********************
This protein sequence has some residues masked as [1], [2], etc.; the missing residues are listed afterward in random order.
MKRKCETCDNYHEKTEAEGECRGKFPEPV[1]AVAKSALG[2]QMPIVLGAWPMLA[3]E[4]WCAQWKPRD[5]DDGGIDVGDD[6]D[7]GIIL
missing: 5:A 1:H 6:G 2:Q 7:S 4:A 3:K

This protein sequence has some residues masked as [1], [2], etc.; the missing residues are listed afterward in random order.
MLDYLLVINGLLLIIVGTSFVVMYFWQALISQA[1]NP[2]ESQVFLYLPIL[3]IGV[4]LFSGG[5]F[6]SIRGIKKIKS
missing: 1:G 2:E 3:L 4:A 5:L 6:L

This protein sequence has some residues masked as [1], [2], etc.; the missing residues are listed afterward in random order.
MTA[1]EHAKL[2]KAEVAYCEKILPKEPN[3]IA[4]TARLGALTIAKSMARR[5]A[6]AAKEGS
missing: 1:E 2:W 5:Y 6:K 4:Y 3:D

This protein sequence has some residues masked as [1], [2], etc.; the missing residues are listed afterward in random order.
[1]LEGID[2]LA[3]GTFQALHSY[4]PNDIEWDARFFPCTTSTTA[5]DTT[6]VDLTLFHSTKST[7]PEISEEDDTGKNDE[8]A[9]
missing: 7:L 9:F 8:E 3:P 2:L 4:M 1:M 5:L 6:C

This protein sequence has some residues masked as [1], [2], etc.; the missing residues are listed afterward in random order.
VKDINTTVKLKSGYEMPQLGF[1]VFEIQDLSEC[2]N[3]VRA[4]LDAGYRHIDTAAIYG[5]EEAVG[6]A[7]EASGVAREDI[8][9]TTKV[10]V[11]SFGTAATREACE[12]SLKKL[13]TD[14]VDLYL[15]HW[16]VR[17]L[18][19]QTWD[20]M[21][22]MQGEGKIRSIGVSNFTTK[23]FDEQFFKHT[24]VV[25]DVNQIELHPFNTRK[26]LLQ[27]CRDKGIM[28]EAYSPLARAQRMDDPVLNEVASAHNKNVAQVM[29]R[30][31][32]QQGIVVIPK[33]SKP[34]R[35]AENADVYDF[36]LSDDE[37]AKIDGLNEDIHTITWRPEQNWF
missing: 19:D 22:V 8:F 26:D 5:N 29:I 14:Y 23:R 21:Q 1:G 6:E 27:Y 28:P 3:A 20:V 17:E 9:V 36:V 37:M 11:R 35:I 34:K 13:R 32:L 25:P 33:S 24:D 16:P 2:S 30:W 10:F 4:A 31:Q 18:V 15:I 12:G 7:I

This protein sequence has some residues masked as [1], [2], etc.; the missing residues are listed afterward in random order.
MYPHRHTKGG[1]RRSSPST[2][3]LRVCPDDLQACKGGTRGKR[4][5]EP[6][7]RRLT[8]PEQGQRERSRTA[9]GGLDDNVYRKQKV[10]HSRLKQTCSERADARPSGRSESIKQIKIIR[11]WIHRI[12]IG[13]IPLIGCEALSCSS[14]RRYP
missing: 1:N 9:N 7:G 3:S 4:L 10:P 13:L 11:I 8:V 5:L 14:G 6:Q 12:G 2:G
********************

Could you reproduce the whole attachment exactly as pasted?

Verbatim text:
This protein sequence has some residues masked as [1], [2], etc.; the missing residues are listed afterward in random order.
MKRKCETCDNYHEKTEAEGECRGKFPEPV[1]AVAKSALG[2]QMPIVLGAWPMLA[3]E[4]WCAQWKPRD[5]DDGGIDVGDD[6]D[7]GIIL
missing: 5:A 1:H 6:G 2:Q 7:S 4:A 3:K

This protein sequence has some residues masked as [1], [2], etc.; the missing residues are listed afterward in random order.
MLDYLLVINGLLLIIVGTSFVVMYFWQALISQA[1]NP[2]ESQVFLYLPIL[3]IGV[4]LFSGG[5]F[6]SIRGIKKIKS
missing: 1:G 2:E 3:L 4:A 5:L 6:L

This protein sequence has some residues masked as [1], [2], etc.; the missing residues are listed afterward in random order.
MTA[1]EHAKL[2]KAEVAYCEKILPKEPN[3]IA[4]TARLGALTIAKSMARR[5]A[6]AAKEGS
missing: 1:E 2:W 5:Y 6:K 4:Y 3:D

This protein sequence has some residues masked as [1], [2], etc.; the missing residues are listed afterward in random order.
[1]LEGID[2]LA[3]GTFQALHSY[4]PNDIEWDARFFPCTTSTTA[5]DTT[6]VDLTLFHSTKST[7]PEISEEDDTGKNDE[8]A[9]
missing: 7:L 9:F 8:E 3:P 2:L 4:M 1:M 5:L 6:C

This protein sequence has some residues masked as [1], [2], etc.; the missing residues are listed afterward in random order.
VKDINTTVKLKSGYEMPQLGF[1]VFEIQDLSEC[2]N[3]VRA[4]LDAGYRHIDTAAIYG[5]EEAVG[6]A[7]EASGVAREDI[8][9]TTKV[10]V[11]SFGTAATREACE[12]SLKKL[13]TD[14]VDLYL[15]HW[16]VR[17]L[18][19]QTWD[20]M[21][22]MQGEGKIRSIGVSNFTTK[23]FDEQFFKHT[24]VV[25]DVNQIELHPFNTRK[26]LLQ[27]CRDKGIM[28]EAYSPLARAQRMDDPVLNEVASAHNKNVAQVM[29]R[30][31][32]QQGIVVIPK[33]SKP[34]R[35]AENADVYDF[36]LSDDE[37]AKIDGLNEDIHTITWRPEQNWF
missing: 19:D 22:V 8:F 26:D 5:N 29:I 14:Y 23:R 21:Q 1:G 6:E 27:Y 28:P 3:A 20:V 17:E 9:V 36:V 37:M 11:R 35:I 34:K 13:R 32:L 25:P 33:S 24:D 16:P 2:S 30:W 10:F 4:A 31:Q 18:V 15:I 12:G 7:I

This protein sequence has some residues masked as [1], [2], etc.; the missing residues are listed afterward in random order.
MYPHRHTKGG[1]RRSSPST[2][3]LRVCPDDLQACKGGTRGKR[4][5]EP[6][7]RRLT[8]PEQGQRERSRTA[9]GGLDDNVYRKQKV[10]HSRLKQTCSERADARPSGRSESIKQIKIIR[11]WIHRI[12]IG[13]IPLIGCEALSCSS[14]RRYP
missing: 1:N 9:N 7:G 3:S 4:L 10:P 13:L 11:I 8:V 5:L 14:G 6:Q 12:G 2:G